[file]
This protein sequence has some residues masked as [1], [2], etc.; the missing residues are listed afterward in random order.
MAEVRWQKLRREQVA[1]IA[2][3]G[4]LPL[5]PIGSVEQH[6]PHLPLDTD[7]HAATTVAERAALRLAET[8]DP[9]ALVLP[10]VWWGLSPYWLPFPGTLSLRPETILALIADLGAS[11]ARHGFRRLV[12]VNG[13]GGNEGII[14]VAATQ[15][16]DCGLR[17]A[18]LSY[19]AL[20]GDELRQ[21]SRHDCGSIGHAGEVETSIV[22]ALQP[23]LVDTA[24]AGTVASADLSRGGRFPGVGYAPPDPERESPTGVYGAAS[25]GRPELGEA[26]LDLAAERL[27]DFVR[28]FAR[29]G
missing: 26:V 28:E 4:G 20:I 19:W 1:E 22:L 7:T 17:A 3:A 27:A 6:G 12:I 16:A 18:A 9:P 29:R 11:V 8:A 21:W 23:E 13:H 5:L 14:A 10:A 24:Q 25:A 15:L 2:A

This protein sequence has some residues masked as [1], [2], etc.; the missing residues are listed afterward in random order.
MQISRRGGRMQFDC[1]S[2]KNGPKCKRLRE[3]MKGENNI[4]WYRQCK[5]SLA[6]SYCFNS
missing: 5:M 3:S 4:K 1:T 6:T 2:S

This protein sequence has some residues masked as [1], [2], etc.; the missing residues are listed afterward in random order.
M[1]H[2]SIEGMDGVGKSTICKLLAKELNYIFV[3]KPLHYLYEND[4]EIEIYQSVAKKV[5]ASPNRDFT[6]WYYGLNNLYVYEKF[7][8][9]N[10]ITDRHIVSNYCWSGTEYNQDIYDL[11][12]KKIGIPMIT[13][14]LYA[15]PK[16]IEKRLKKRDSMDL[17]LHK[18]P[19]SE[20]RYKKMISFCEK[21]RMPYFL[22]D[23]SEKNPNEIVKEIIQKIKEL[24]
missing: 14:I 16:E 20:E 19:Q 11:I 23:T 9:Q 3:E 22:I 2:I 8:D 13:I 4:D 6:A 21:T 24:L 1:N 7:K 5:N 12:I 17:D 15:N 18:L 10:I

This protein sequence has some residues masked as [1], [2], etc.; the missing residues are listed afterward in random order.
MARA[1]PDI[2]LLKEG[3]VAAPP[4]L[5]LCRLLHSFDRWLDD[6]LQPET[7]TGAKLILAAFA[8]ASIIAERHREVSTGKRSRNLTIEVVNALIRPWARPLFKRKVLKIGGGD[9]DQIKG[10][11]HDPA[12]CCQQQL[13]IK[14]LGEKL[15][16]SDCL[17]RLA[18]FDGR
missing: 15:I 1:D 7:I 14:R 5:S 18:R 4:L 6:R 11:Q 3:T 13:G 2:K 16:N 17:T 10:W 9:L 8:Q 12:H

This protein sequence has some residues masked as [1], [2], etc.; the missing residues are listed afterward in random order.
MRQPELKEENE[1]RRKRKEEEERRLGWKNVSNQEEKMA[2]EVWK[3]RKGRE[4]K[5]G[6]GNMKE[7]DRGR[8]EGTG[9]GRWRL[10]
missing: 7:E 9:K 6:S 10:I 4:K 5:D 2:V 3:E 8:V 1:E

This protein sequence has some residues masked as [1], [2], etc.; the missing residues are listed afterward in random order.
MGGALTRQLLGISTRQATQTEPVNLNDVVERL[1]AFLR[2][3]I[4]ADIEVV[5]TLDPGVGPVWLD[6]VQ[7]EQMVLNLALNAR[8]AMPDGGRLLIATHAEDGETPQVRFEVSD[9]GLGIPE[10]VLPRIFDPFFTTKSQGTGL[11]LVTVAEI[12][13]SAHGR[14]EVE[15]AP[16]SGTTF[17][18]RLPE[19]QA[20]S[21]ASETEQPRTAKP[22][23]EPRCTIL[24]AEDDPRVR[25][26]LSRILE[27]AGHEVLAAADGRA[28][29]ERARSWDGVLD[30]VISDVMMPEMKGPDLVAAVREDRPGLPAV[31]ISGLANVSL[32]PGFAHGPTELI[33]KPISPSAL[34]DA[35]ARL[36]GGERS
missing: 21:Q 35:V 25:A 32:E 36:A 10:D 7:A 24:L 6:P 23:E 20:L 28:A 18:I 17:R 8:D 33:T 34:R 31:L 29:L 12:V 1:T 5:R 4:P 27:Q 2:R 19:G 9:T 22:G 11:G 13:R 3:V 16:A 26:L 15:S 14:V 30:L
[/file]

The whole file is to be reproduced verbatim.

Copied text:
This protein sequence has some residues masked as [1], [2], etc.; the missing residues are listed afterward in random order.
MAEVRWQKLRREQVA[1]IA[2][3]G[4]LPL[5]PIGSVEQH[6]PHLPLDTD[7]HAATTVAERAALRLAET[8]DP[9]ALVLP[10]VWWGLSPYWLPFPGTLSLRPETILALIADLGAS[11]ARHGFRRLV[12]VNG[13]GGNEGII[14]VAATQ[15][16]DCGLR[17]A[18]LSY[19]AL[20]GDELRQ[21]SRHDCGSIGHAGEVETSIV[22]ALQP[23]LVDTA[24]AGTVASADLSRGGRFPGVGYAPPDPERESPTGVYGAAS[25]GRPELGEA[26]LDLAAERL[27]DFVR[28]FAR[29]G
missing: 26:V 28:E 4:G 20:I 19:W 1:E 22:L 7:T 17:A 3:A 27:A 6:G 12:I 16:A 18:A 9:P 29:R 11:V 8:A 21:W 23:E 13:H 5:L 14:A 10:A 24:Q 25:A 15:L 2:A

This protein sequence has some residues masked as [1], [2], etc.; the missing residues are listed afterward in random order.
MQISRRGGRMQFDC[1]S[2]KNGPKCKRLRE[3]MKGENNI[4]WYRQCK[5]SLA[6]SYCFNS
missing: 5:M 3:S 4:K 1:T 6:T 2:S

This protein sequence has some residues masked as [1], [2], etc.; the missing residues are listed afterward in random order.
M[1]H[2]SIEGMDGVGKSTICKLLAKELNYIFV[3]KPLHYLYEND[4]EIEIYQSVAKKV[5]ASPNRDFT[6]WYYGLNNLYVYEKF[7][8][9]N[10]ITDRHIVSNYCWSGTEYNQDIYDL[11][12]KKIGIPMIT[13][14]LYA[15]PK[16]IEKRLKKRDSMDL[17]LHK[18]P[19]SE[20]RYKKMISFCEK[21]RMPYFL[22]D[23]SEKNPNEIVKEIIQKIKEL[24]
missing: 14:I 16:E 20:E 19:Q 11:I 23:T 9:Q 3:E 22:I 2:I 8:D 13:I 4:D 6:A 21:T 24:L 1:N 7:K 5:N 12:I 17:D 15:N 18:L 10:I

This protein sequence has some residues masked as [1], [2], etc.; the missing residues are listed afterward in random order.
MARA[1]PDI[2]LLKEG[3]VAAPP[4]L[5]LCRLLHSFDRWLDD[6]LQPET[7]TGAKLILAAFA[8]ASIIAERHREVSTGKRSRNLTIEVVNALIRPWARPLFKRKVLKIGGGD[9]DQIKG[10][11]HDPA[12]CCQQQL[13]IK[14]LGEKL[15][16]SDCL[17]RLA[18]FDGR
missing: 15:I 1:D 7:I 14:R 5:S 18:R 4:L 6:R 11:Q 3:T 13:G 2:K 16:N 17:T 10:W 9:L 8:Q 12:H

This protein sequence has some residues masked as [1], [2], etc.; the missing residues are listed afterward in random order.
MRQPELKEENE[1]RRKRKEEEERRLGWKNVSNQEEKMA[2]EVWK[3]RKGRE[4]K[5]G[6]GNMKE[7]DRGR[8]EGTG[9]GRWRL[10]
missing: 7:E 9:K 6:S 10:I 4:K 5:D 2:V 3:E 8:V 1:E

This protein sequence has some residues masked as [1], [2], etc.; the missing residues are listed afterward in random order.
MGGALTRQLLGISTRQATQTEPVNLNDVVERL[1]AFLR[2][3]I[4]ADIEVV[5]TLDPGVGPVWLD[6]VQ[7]EQMVLNLALNAR[8]AMPDGGRLLIATHAEDGETPQVRFEVSD[9]GLGIPE[10]VLPRIFDPFFTTKSQGTGL[11]LVTVAEI[12][13]SAHGR[14]EVE[15]AP[16]SGTTF[17][18]RLPE[19]QA[20]S[21]ASETEQPRTAKP[22][23]EPRCTIL[24]AEDDPRVR[25][26]LSRILE[27]AGHEVLAAADGRA[28][29]ERARSWDGVLD[30]VISDVMMPEMKGPDLVAAVREDRPGLPAV[31]ISGLANVSL[32]PGFAHGPTELI[33]KPISPSAL[34]DA[35]ARL[36]GGERS
missing: 21:Q 35:V 25:A 32:E 36:A 10:D 7:A 24:L 6:P 23:E 20:L 28:A 18:I 17:R 8:D 33:T 34:R 31:L 29:L 12:V 1:T 5:R 4:P 27:Q 2:R 19:G 9:T 22:G 11:G 13:R 3:V 16:A 26:L 15:S 14:V 30:L